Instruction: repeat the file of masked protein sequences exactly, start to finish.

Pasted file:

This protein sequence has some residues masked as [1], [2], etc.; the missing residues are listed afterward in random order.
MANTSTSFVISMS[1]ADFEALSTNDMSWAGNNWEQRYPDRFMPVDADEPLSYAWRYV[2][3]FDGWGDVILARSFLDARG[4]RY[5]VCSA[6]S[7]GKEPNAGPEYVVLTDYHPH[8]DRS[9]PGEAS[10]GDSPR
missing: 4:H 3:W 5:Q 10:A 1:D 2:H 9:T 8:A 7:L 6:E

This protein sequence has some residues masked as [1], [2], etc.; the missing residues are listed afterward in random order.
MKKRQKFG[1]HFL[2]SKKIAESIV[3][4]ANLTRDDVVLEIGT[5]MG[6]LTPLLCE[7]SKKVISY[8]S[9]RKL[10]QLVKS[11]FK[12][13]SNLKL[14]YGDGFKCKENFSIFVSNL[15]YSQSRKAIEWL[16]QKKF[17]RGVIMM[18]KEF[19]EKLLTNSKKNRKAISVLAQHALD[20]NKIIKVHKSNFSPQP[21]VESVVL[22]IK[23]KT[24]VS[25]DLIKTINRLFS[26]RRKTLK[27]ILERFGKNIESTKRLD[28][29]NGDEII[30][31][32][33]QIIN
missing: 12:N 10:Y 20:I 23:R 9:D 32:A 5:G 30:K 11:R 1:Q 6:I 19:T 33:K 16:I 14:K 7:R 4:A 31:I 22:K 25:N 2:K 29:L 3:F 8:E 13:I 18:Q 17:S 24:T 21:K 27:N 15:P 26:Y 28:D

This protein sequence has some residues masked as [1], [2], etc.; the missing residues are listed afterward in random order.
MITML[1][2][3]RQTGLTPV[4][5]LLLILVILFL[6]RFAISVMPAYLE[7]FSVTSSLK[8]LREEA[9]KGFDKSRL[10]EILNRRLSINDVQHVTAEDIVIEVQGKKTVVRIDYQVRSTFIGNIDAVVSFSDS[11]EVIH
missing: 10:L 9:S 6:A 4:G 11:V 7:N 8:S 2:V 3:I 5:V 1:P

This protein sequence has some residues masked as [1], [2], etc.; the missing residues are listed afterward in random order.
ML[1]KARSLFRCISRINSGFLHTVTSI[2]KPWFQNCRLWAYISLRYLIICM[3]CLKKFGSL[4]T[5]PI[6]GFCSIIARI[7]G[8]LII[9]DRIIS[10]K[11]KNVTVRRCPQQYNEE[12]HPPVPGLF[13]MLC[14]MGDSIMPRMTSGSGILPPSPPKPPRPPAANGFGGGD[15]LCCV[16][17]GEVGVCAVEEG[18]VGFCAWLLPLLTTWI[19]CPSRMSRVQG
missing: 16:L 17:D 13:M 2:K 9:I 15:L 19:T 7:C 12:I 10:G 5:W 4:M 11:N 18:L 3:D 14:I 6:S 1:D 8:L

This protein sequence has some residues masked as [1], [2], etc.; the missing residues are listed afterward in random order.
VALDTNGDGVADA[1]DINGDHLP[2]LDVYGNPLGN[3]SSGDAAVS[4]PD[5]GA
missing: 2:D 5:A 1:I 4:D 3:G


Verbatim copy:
This protein sequence has some residues masked as [1], [2], etc.; the missing residues are listed afterward in random order.
MANTSTSFVISMS[1]ADFEALSTNDMSWAGNNWEQRYPDRFMPVDADEPLSYAWRYV[2][3]FDGWGDVILARSFLDARG[4]RY[5]VCSA[6]S[7]GKEPNAGPEYVVLTDYHPH[8]DRS[9]PGEAS[10]GDSPR
missing: 4:H 3:W 5:Q 10:A 1:D 2:H 9:T 8:A 7:L 6:E

This protein sequence has some residues masked as [1], [2], etc.; the missing residues are listed afterward in random order.
MKKRQKFG[1]HFL[2]SKKIAESIV[3][4]ANLTRDDVVLEIGT[5]MG[6]LTPLLCE[7]SKKVISY[8]S[9]RKL[10]QLVKS[11]FK[12][13]SNLKL[14]YGDGFKCKENFSIFVSNL[15]YSQSRKAIEWL[16]QKKF[17]RGVIMM[18]KEF[19]EKLLTNSKKNRKAISVLAQHALD[20]NKIIKVHKSNFSPQP[21]VESVVL[22]IK[23]KT[24]VS[25]DLIKTINRLFS[26]RRKTLK[27]ILERFGKNIESTKRLD[28][29]NGDEII[30][31][32][33]QIIN
missing: 12:N 10:Y 20:I 23:R 9:D 32:A 5:G 30:K 11:R 1:Q 6:I 19:T 33:K 16:I 14:K 7:R 4:A 31:I 22:K 25:N 2:K 29:L 3:F 8:E 13:I 18:Q 17:S 24:T 21:K 27:N 15:P 26:Y 28:D

This protein sequence has some residues masked as [1], [2], etc.; the missing residues are listed afterward in random order.
MITML[1][2][3]RQTGLTPV[4][5]LLLILVILFL[6]RFAISVMPAYLE[7]FSVTSSLK[8]LREEA[9]KGFDKSRL[10]EILNRRLSINDVQHVTAEDIVIEVQGKKTVVRIDYQVRSTFIGNIDAVVSFSDS[11]EVIH
missing: 10:L 9:S 6:A 4:G 11:V 7:N 8:S 2:V 3:I 5:V 1:P

This protein sequence has some residues masked as [1], [2], etc.; the missing residues are listed afterward in random order.
ML[1]KARSLFRCISRINSGFLHTVTSI[2]KPWFQNCRLWAYISLRYLIICM[3]CLKKFGSL[4]T[5]PI[6]GFCSIIARI[7]G[8]LII[9]DRIIS[10]K[11]KNVTVRRCPQQYNEE[12]HPPVPGLF[13]MLC[14]MGDSIMPRMTSGSGILPPSPPKPPRPPAANGFGGGD[15]LCCV[16][17]GEVGVCAVEEG[18]VGFCAWLLPLLTTWI[19]CPSRMSRVQG
missing: 16:L 17:D 13:M 2:K 9:I 15:L 19:T 7:C 12:I 10:G 5:W 4:M 11:N 18:L 3:D 14:I 6:S 1:D 8:L

This protein sequence has some residues masked as [1], [2], etc.; the missing residues are listed afterward in random order.
VALDTNGDGVADA[1]DINGDHLP[2]LDVYGNPLGN[3]SSGDAAVS[4]PD[5]GA
missing: 2:D 5:A 1:I 4:D 3:G